In the Name of Allah, the Most Gracious, the Most Merciful
Grande Strategy

US Arms to Saudi Arabia About Iran

By Rep. Ron Paul (R-Texas) - 11/01/10 01:50 PM ET
This month the US Administration notified Congress that it intends to
complete one of the largest arms sales in US history to one of the
most repressive regimes on earth. Saudi Arabia has been given the
green light by the administration to spend $60 billion on some 84 new
F-15 aircraft, dozens of the latest helicopters, and other missiles,
bombs, and high-tech military products from the US weapons industry.
Saudi Arabia, from where 15 of the 19 September 11 hijackers came, is
a family-run dictatorship, where there are no political parties, no
independent press, and where any form of political dissent is met with
the most severe punishment. We are told that we must occupy
Afghanistan to encourage more rights for women, an issue on which the
Saudi regime makes the Taliban look rather liberal by comparison. We
are told that our increasingly aggressive policies toward Iran are
justified by that country's rigid Islamic laws and human-rights
violations, while the even more repressive Islamic rule in Saudi
Arabia is never mentioned.

So why would the US government, which spends hundreds of billions of
dollars yearly and maintains hundreds of bases overseas to push global
democracy, approve a deal like this with such a regime? As Stockholm
Institute scholar Pieter Wezeman told the Washington Post, "Of course
it's against Iran. Of course it's against Yemen. You can read between
the lines ... but there are not any official statements about it."
Although the deal must be approved by Congress, there is little chance
of any significant Congressional opposition for the above reason.
Imagine if China had armed an aggressive, anti-American Mexico to the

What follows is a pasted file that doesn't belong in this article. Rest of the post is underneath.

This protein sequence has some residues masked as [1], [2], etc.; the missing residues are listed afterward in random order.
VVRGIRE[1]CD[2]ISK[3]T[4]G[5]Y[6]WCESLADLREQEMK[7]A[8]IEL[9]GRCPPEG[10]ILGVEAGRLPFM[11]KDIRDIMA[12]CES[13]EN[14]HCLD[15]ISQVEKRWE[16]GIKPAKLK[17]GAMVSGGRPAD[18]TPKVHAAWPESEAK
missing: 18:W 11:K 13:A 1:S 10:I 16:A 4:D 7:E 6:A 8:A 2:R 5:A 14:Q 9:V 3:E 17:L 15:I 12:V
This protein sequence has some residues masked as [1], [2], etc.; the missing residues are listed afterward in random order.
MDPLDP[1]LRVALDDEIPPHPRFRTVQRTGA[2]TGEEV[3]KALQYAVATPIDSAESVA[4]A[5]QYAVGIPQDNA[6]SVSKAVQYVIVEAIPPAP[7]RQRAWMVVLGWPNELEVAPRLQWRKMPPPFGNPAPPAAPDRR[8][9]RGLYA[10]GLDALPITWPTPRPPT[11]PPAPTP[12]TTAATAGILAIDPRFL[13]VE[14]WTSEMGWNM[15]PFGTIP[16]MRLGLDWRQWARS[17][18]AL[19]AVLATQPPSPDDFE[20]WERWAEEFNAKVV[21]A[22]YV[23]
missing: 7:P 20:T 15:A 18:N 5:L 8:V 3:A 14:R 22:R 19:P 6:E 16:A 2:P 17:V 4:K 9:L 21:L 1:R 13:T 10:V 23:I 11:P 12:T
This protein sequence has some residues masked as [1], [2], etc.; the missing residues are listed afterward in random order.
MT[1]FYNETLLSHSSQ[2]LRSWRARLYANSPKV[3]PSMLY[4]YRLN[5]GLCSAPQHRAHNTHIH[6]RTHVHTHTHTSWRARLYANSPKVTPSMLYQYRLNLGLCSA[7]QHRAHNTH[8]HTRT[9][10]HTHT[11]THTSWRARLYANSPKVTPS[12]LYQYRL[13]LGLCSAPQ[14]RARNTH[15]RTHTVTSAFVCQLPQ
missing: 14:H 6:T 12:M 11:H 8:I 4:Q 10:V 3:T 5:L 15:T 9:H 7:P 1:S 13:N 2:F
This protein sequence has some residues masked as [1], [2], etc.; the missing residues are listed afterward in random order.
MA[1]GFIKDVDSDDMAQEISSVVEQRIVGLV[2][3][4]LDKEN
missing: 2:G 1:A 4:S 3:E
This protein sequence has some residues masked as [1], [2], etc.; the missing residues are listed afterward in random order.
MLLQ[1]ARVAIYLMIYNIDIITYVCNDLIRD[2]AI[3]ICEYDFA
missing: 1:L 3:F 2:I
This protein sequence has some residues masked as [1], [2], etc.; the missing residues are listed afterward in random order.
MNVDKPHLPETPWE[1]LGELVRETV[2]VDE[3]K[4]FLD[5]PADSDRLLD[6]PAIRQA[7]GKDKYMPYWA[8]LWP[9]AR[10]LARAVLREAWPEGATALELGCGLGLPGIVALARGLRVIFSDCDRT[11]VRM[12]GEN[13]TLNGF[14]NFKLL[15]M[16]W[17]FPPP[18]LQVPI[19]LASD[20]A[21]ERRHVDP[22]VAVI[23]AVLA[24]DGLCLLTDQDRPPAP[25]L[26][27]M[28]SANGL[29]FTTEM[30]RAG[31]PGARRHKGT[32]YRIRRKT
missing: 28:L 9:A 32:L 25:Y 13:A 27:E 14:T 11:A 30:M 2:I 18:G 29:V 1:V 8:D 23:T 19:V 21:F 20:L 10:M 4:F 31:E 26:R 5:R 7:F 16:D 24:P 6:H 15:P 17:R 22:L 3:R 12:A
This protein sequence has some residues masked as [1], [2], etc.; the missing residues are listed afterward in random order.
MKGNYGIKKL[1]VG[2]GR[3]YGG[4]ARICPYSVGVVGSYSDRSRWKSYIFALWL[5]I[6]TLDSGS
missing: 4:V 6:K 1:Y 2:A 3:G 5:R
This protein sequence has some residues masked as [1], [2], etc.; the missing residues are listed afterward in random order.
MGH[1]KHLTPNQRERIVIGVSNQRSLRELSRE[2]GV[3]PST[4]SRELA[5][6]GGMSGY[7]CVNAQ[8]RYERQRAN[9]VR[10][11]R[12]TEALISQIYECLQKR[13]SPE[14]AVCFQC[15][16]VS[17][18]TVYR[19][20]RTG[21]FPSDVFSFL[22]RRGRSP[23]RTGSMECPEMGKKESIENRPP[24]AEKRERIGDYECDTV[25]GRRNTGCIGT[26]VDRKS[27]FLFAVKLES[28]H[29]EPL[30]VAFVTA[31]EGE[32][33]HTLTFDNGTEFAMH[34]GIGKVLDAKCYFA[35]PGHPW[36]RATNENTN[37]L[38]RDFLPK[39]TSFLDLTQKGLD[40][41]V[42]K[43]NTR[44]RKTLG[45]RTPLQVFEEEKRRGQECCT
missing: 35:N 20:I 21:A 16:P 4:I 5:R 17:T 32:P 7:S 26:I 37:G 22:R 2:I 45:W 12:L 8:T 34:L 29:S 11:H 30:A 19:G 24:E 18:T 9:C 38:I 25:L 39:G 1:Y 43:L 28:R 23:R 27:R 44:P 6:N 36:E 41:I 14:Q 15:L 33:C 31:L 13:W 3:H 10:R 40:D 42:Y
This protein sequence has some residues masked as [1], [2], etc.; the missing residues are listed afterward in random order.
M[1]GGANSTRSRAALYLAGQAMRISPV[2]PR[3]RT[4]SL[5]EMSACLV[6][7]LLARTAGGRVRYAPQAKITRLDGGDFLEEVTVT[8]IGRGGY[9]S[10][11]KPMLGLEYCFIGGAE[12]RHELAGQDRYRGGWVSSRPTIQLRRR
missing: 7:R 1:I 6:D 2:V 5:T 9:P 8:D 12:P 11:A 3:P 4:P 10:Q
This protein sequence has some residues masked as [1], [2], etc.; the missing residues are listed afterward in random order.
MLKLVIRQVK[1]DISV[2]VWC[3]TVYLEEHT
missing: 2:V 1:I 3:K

teeth. How would we feel? Threatened? That is likely how Iran feels
with this massive arms sale to Saudi Arabia. To underscore this
message, the US quietly announced early this month that it was selling
20 F-35 Stealth fighters to Israel. As Israeli military purchases are
paid for with US foreign aid, we must realize that the weapons pointed
at Iran in the Middle East are American made and largely paid for with
American tax dollars. Certainly Iran understands this. Will such a
provocative move, arming two anti-Iranian powers in the region to the
teeth, lead to a trigger event to bring about a full invasion of Iran?
The economic tsunami that would result from such a horrific turn of
events would only be eclipsed by the death and destruction in the
region -- and likely beyond.
 Some will argue that these arms deals are international trade which
we should encourage and applaud. Sadly, the United States does not
build much that we can export these days. But the fact is that the US
weapons industry is underwritten by the American taxpayer. From
research and development to acquisition by the US military, the costs
of the US arms industry are borne by American citizens. But, as
so-called "private" companies, the enormous profits they make selling
weapons to countries like Saudi Arabia are of course privatized. So
the costs are socialized and the profits are privatized. There is a
word for this arrangement and it is not "capitalism."

Vision Without Glasses

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